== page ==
Tuesday, August 4, 2009

Rock Creek

As the grand finale to summer vacationing, my family and I drove to the Sierra Nevada's of California to camp for a week. Rock Creek campground, which lies 40 or so miles south of the famed Yosemite, has been a favorite camping place of ours for as long as I can remember. In fact, my dad camped there as a kid with his parents, and I hope take my kids there someday as well. :)

On the way there, just before coming into Bakersfield, California, the hills are covered with windmills!

When we got there, a small family had just barely finished setting up camp in our favorite spot. We literally missed it by only a few hours. I was so disappointed - almost heartbroken! That spot is where we always stay! It's right on the edge of the forest and closest to the swimming holes. Dad and I talked to them though, and asked if they'd be willing to change spots if we helped them move. They eventually obliged and we got our beloved spot. :) Here you can see our campsite all nestled in amongst our coniferous friends.

This gives you a pretty good idea of what the creek is like. Small and lush, gently cascading over granite as it makes its way down the valley, pausing at times to form clear pools that practically beg you to come swimming.

Here's another shot of the creek. Erosion has left the granite twisted and smooth, as if it were a piece of ancient taffy, pulled by giants and long since hardened.

At night, we were given a full view of the Milky Way. I had no tripod and had a hard time focusing on the stars, but even so I was pleasantly surprised with how this picture turned out.

Pieces of Obsidian are plentiful all over the campsite. This rock was used often by Indians to make arrowheads, knives, and other sharp tools.

Down near the creek, there are many small holes carved into the rock. As kids we always thought these were holes in which the Indians ground their corn. In fact, even the adults thought so. We found out years later, though, that they are only a strange form of erosion. Still cool, though. :)

This tree is absolutely amazing! It's growing from nothing more than a one-inch gap in the rock!

Here's a close-up of the gap at the base of the tree. I know this poor thing doesn't grow much because it's been the same size it is now since I was a little guy. What a testament, though, to the resilience of nature!

In the pool below our campsite, a natural water slide slicks across the top of the granite. It looks really black here because of the exposure of the camera, but it's actually only slightly darker than the surrounding granite, tinged red from algae. It is VERY slippery.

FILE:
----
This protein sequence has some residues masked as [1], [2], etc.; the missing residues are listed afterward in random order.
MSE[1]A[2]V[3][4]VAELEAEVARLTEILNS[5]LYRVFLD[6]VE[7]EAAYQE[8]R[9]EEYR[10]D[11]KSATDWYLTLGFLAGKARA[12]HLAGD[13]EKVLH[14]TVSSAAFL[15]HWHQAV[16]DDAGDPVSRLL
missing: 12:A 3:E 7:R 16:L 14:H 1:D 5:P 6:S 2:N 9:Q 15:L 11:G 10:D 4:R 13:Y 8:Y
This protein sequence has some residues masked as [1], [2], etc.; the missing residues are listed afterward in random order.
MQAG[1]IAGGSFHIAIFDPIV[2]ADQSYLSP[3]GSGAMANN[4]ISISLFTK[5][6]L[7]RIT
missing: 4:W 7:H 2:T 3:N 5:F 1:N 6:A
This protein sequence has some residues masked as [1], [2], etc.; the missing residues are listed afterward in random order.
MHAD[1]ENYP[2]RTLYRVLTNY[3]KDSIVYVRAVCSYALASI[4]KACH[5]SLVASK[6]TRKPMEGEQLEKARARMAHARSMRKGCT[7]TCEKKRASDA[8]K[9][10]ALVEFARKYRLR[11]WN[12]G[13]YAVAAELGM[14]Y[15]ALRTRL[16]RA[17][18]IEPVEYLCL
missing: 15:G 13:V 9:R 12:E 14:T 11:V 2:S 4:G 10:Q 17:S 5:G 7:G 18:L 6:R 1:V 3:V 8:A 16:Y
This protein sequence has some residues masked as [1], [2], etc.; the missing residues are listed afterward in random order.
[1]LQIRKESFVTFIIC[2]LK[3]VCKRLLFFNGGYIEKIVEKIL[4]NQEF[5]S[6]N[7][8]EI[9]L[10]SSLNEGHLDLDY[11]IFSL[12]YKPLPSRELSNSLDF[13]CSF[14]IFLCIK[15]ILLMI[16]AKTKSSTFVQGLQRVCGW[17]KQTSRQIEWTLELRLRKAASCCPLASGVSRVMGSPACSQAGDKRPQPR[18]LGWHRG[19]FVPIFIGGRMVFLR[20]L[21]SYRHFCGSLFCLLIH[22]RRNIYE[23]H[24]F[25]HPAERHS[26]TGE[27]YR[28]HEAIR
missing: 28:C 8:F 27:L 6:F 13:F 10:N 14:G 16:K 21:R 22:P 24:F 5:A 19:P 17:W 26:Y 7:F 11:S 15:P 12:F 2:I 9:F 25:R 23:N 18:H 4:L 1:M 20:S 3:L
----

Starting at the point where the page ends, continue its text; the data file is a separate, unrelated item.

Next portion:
We found a dead guy floating in the water when we came down one day. We had to call the ranger and they brought up a CSI team and ... no... not really. It's just Dad looking into the depths of the pool with his mask.

Dad and I burning down some firewood for coals. We roasted hot dogs over the fire for dinner that night. Mmmm.

One of our adventures was a day-trip to Jackass Creek. One of the lovelier features of Jackass is that the bottom is entirely sandy. No rocks at all. It's not that deep, though. Here, Tyler and Mom enjoy the clear water.

Another view of Jackass creek, looking toward the road that we took up there.

Tyler took this picture of the camp table and I really liked it. You've got the typical camp stuff here - a book to read, a roll of paper towels, scrabble scores, and a carving of a dream-catcher undoubtedly put there by somebody who thought they were doing a spiritual favor to the campsite.

This is the main pond at the Rock Creek campground. At its deepest it's about 9 feet deep. It used to be a beautiful swimming hole, complete with a rope swing but in recent years a large pine tree fell into it and rotted on the bottom, creating a quagmire of pine needles and branches. Fishermen still love it, though.

We went to Bass Lake one day for a picnic and a few hours of swimming. Sadly, this is the only decent photo I took there - one of Mom looking over the lake. The water there is much warmer than that of the creek, but the shore of the lake is very rocky and painful to walk on, so it's a trade off.

It looks like I'm naked, but I assure you I'm wearing a swimsuit.

Tyler's expression says, "Behold! A man and his domain of nature!" I envisioned the woodland creatures scurrying forth to his side, the birds perching on his arms, but it didn't happen. Nature doesn't often do what it's supposed to.

I'm not sure where this rock was before it fell, but it's huge. And I love the tiny plant growing on it.

What better way to end a blog about camping than with a delicious smore. Enjoy.



  1. Wow that looked and sounded like a great vacation. That was incredibly nice of that other family to move spots for you! The natural water slide was really cool. I'm not sure if I could have done it though if it was slick from algae. Maybe if I had shorts or a body suit on. Oh, and I loved your description, likening the creek stones to pulled, hardened taffy.

  2. Sounds like you guys had a great time :)

    The floating dead body, did creep me out for a moment..haha

  3. hahaha, dad and the dead man's float! Those are classic Rock Creek images!

  4. Your pics make me feel like I was there, but in a good way ;)